A Heegaard Floer analog of algebraic torsion

Cagatay Kutluhan
University at Buffalo, The State University of New York; von Neumann Fellow, School of Mathematics
April 21, 2016
The dichotomy between overtwisted and tight contact structures has been central to the classification of contact structures in dimension 3. Ozsvath-Szabo's contact invariant in Heegaard Floer homology proved to be an efficient tool to distinguish tight contact structures from overtwisted ones. In this talk, I will motivate, define, and discuss some properties of a refinement of the contact invariant in Heegaard Floer homology. This is joint work with Grodana Matic, Jeremy Van Horn-Morris, and Andy Wand.

Standard conjecture of Künneth type with torsion coefficients

Junecue Suh
University of California, Santa Cruz
April 21, 2016
A. Venkatesh asked us the question, in the context of torsion automorphic forms: Does the Standard Conjecture (of Grothendieck's) of Künneth type hold with mod p coefficients? We first review the geometric and number-theoretic contexts in which this question becomes interesting, and provide answers: No in general (even for Shimura varieties) but yes in special cases.

Reed-Muller codes for random erasures and errors

Amir Shpilka
Tel Aviv University
April 26, 2016
Reed-Muller codes encode an $m$-variate polynomial of degree $r$ by evaluating it on all points in $\{0,1\}^m$. Its distance is $2^{m-r}$ and so it cannot correct more than that many errors/erasures in the worst case. For random errors one may hope for a better result. In his seminal paper Shannon exactly determined the amount of errors and erasures one can hope to correct for codes of a given rate. Codes that achieve Shannon's bound are called capacity achieving codes.

Who Lost the Middle East?

Richard Murphy
Former U.S. Ambassador to Syria and Saudi Arabia
April 29, 2016
What brought about the current chaos in the Middle East? Did the machinations of the Cold War exhaust the region leaving it unable to develop new relationships between governor and governed? As Americans, how much should we criticize our role or even a particular Administration? In this public lecture, Richard Murphy will draw on his experiences as U.S. Ambassador to Syria and Saudi Arabia and Assistant Secretary of State for the region to attempt a reply.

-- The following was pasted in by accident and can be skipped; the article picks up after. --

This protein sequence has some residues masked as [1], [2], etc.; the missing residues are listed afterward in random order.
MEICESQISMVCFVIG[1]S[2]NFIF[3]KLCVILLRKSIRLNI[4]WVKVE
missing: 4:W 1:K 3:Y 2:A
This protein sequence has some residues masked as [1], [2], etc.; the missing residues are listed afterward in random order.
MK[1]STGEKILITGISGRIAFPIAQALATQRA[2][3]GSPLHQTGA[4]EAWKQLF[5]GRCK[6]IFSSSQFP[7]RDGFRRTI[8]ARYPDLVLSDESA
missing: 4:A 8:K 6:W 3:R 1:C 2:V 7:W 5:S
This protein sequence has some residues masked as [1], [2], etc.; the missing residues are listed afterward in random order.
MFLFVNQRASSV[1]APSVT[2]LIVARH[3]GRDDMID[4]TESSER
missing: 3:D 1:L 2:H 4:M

Fourier tails for Boolean functions and their applications

Avishay Tal
Member, School of Mathematics
May 3, 2016

The discrete Fourier transform is a widely used tool in the analysis of Boolean functions. One can view the Fourier transform of a Boolean function $f:\{0,1\}^n \to \{0,1\}$ as a distribution over sets $S \subseteq [n]$. The Fourier-tail at level $k$ is the probability of sampling a set $S$ of size at least $k$.

NonLERFness of groups of certain mixed 3-manifolds and arithmetic hyperbolic $n$-manifolds

Hongbin Sun
University of California, Berkeley
May 3, 2016
I will show that the groups of mixed 3-manifolds containing arithmetic hyperbolic pieces and the groups of certain noncompact arithmetic hyperbolic $n$-manifolds ($n > 3$) are not LERF. The main ingredient is a study of the set of virtual fibered boundary slopes for cusped hyperbolic 3-manifolds, and some specialty of Bianchi manifolds.

Rational curves on elliptic surfaces

Douglas Ulmer
Georgia Institute of Technology
May 5, 2016
Given a non-isotrivial elliptic curve $E$ over $K = \mathbb F_q(t)$, there is always a finite extension $L$ of $K$ which is itself a rational function field such that $E(L)$ has large rank. The situation is completely different over complex function fields: For "most" $E$ over $K = \mathbb C(t)$, the rank $E(L)$ is zero for any rational function field $L = \mathbb C(u)$. The yoga that suggests this theorem leads to other remarkable statements about rational curves on surfaces generalizing a conjecture of Lang.

Symmetry and conservation laws: Noether's contribution to physics

Karen Uhlenbeck
University of Texas, Austin; Visitor, School of Mathematics
May 6, 2016
A single result of Noether's is widely credited in physics papers as fundamental to the modern way of approaching physics. Two basic ideas are those of symmetry on the one side and the notion of quantities such as energy preserved under flows on the other. While parts of the theory were not new at the time, the 1918 paper of Noether related the two subjects in a beautiful, complete and definitive fashion. After giving some background and an outline of her proof, I will talk a little bit about the importance of symmetry in today's mathematics and physics.

Emmy Noether: breathtaking mathematics

Georgia Benkart
University of Wisconsin-Madison
May 6, 2016
By the mid 1920s, Emmy Noether had made fundamental contributions to commutative algebra and to the theory of invariants. Her crowning achievement from this period was "Noether's Theorem," establishing deep connections between conserved quantities in physics and mathematical invariants. She then tackled noncommutative algebra and demonstrated its significance for many fields of mathematics, including number theory, representation theory, and even commutative theory.